How Incorporating Non-Traditional Data Into Credit Risk Decisioning Can Drive Growth

Ma-Keba Frye  |  August 17, 2020   |  Credit & Lending  


The widespread impact of the COVID-19 pandemic and economic fallout has presented banks and lenders with an unprecedented challenge: unreliable credit risk decisioning. The crisis triggered a domino effect as lockdowns led to massive unemployment, which damaged consumers’ abilities to pay their bills. 

As a result, the banking and lending industry must explore additional data points to assess credit risk. With traditional credit history data becoming unreliable, non-traditional data is emerging as the key to navigating business recovery and identifying borrowers that are still creditworthy. 

Relying solely on traditional credit risk models can be risky

As the economic downturn continues and unemployment numbers reach record highs, traditional credit risk models are providing less visibility into consumers’ creditworthiness. Government-backed relief programs offering forbearance and deferrals, like the CARES Act, have produced credit blindspots that make it more challenging to determine which consumers are risky and which aren’t. 

With more than 100 million accounts in forbearance and deferred debt payment programs, lenders can’t accurately assess borrowers’ ability to pay.

For financial institutions to mitigate risk while continuing to extend credit to new customers, deeper and expanded visibility into risk profiles will be necessary. With more than 100 million accounts in forbearance and deferred debt payment programs, some lenders have resorted to increasing minimum score requirements and reducing credit offers to new clients. Thus, in the current climate, lenders need a better way to assess borrowers’ ability to pay.


Learn How to Build a Risk Model with Utility Payment Data


Demand for credit is declining

In addition to unreliable credit risk decisioning, credit inquiries have dropped since the onset of the pandemic, indicating that consumer demand for credit is declining. Compared to hard inquiry volume data from 2013 to 2019, new credit card, mortgage, and auto loan inquiries fell by 40 percent, 27 percent, and 52 percent respectively between the first and last week of March. For consumers with higher credit scores, the decline in credit demand was even more significant. 

Several factors could be contributing to this decline, such as a drop in credit supply, consumers’ expectations of being denied credit, and the restrictions placed by the economy and lockdown requirements. Either way, the decline in potential borrowers and the inability to accurately determine their creditworthiness pose a roadblock for banks and lenders. With fewer customers and increased lending risk, there’s little opportunity for growth in the industry.

The pool of prime borrowers may be shrinking

As of June 2020, 44 million Americans have been left unemployed by the pandemic. When businesses began to reopen, some Americans returned to work, however employment recovery has been slow, and layoffs are mounting. Additionally, the $600 CARES Act unemployment benefits, eviction, and utility shutoff moratoriums across the country ended in July, leaving the unemployed to face an even more difficult financial burden.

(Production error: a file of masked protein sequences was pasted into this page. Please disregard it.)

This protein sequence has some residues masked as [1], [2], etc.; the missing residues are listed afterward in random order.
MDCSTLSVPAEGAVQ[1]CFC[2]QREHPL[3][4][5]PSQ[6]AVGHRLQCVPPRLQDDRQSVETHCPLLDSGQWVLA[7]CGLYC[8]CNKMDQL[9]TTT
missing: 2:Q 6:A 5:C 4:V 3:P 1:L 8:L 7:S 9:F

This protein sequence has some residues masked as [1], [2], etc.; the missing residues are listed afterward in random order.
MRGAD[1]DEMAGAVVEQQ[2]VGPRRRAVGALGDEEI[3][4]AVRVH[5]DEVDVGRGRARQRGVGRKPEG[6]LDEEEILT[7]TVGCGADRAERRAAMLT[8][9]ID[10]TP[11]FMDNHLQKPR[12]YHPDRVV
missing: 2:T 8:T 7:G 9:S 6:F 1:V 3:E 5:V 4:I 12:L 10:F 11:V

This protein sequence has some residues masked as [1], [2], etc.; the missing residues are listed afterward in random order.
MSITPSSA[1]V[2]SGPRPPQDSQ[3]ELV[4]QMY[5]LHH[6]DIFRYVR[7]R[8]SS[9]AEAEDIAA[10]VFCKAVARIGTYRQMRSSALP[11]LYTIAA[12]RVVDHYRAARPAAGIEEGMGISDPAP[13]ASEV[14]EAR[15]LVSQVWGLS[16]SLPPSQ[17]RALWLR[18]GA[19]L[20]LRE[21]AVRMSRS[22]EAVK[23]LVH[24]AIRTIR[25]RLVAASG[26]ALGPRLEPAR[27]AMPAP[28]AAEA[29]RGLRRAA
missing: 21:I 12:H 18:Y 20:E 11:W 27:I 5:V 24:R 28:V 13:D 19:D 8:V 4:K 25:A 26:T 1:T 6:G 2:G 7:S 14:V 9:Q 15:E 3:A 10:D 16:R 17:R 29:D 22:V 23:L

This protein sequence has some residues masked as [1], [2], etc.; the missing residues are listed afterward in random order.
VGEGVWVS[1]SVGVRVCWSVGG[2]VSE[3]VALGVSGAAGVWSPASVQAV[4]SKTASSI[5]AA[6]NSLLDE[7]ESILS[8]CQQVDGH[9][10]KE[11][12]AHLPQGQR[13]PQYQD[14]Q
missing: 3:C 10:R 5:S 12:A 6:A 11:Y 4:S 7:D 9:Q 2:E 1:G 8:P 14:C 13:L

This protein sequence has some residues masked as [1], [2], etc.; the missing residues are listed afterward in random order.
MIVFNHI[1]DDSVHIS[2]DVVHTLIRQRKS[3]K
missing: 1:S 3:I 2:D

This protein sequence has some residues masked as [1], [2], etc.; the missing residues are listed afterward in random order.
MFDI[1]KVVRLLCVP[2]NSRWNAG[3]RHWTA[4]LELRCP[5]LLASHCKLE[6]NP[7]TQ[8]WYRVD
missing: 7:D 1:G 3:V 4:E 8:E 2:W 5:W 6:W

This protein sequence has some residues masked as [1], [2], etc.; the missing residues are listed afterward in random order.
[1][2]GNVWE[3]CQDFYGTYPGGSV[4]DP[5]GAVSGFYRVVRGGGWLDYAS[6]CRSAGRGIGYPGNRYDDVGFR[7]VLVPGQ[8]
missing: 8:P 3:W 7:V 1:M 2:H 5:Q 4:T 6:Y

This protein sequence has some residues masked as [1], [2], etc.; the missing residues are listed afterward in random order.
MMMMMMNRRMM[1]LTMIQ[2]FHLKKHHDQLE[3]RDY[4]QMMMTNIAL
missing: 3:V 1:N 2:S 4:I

Like any major financial crisis, the outcomes will be devastating and long-lasting for consumers. The loss of both income and unemployment insurance will lead to missed payments on car loans, rent, and credit cards – causing significant damage to credit scores that will take time and patience to repair. 

Alternative data improves the precision of credit risk decisioning

Alternative data, including rent and utility payments, can provide an additional source of information to better establish a consumer’s creditworthiness and ability to pay. According to a preliminary study conducted by Equifax, utility payment data can improve the ability to identify consumer accounts that face the potential for delinquency within 24 months. 

Utility payment data can improve the ability to identify consumer accounts that face the potential for delinquency within 24 months. 

Sixty-four percent of consumers also believe that the current credit rating system does not give lenders a complete picture of their creditworthiness and are willing to share personal account payment history. 54 percent are willing to share rental payment information and 65 percent are willing to share payment information for utilities and cellphones. 

By incorporating non-traditional utility payment data into credit risk decisioning, banks and lenders can make more informed lending decisions and continue to serve new customers, even during these turbulent times. 

Interested in learning more about what utility payment data can do for your business? Speak with one of our experts today.


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About Ma-Keba Frye

Ma-Keba Frye is a Content Marketing Associate at Urjanet, assisting with content development and execution. When she's not writing, she enjoys reading, listening to music, and volunteering.

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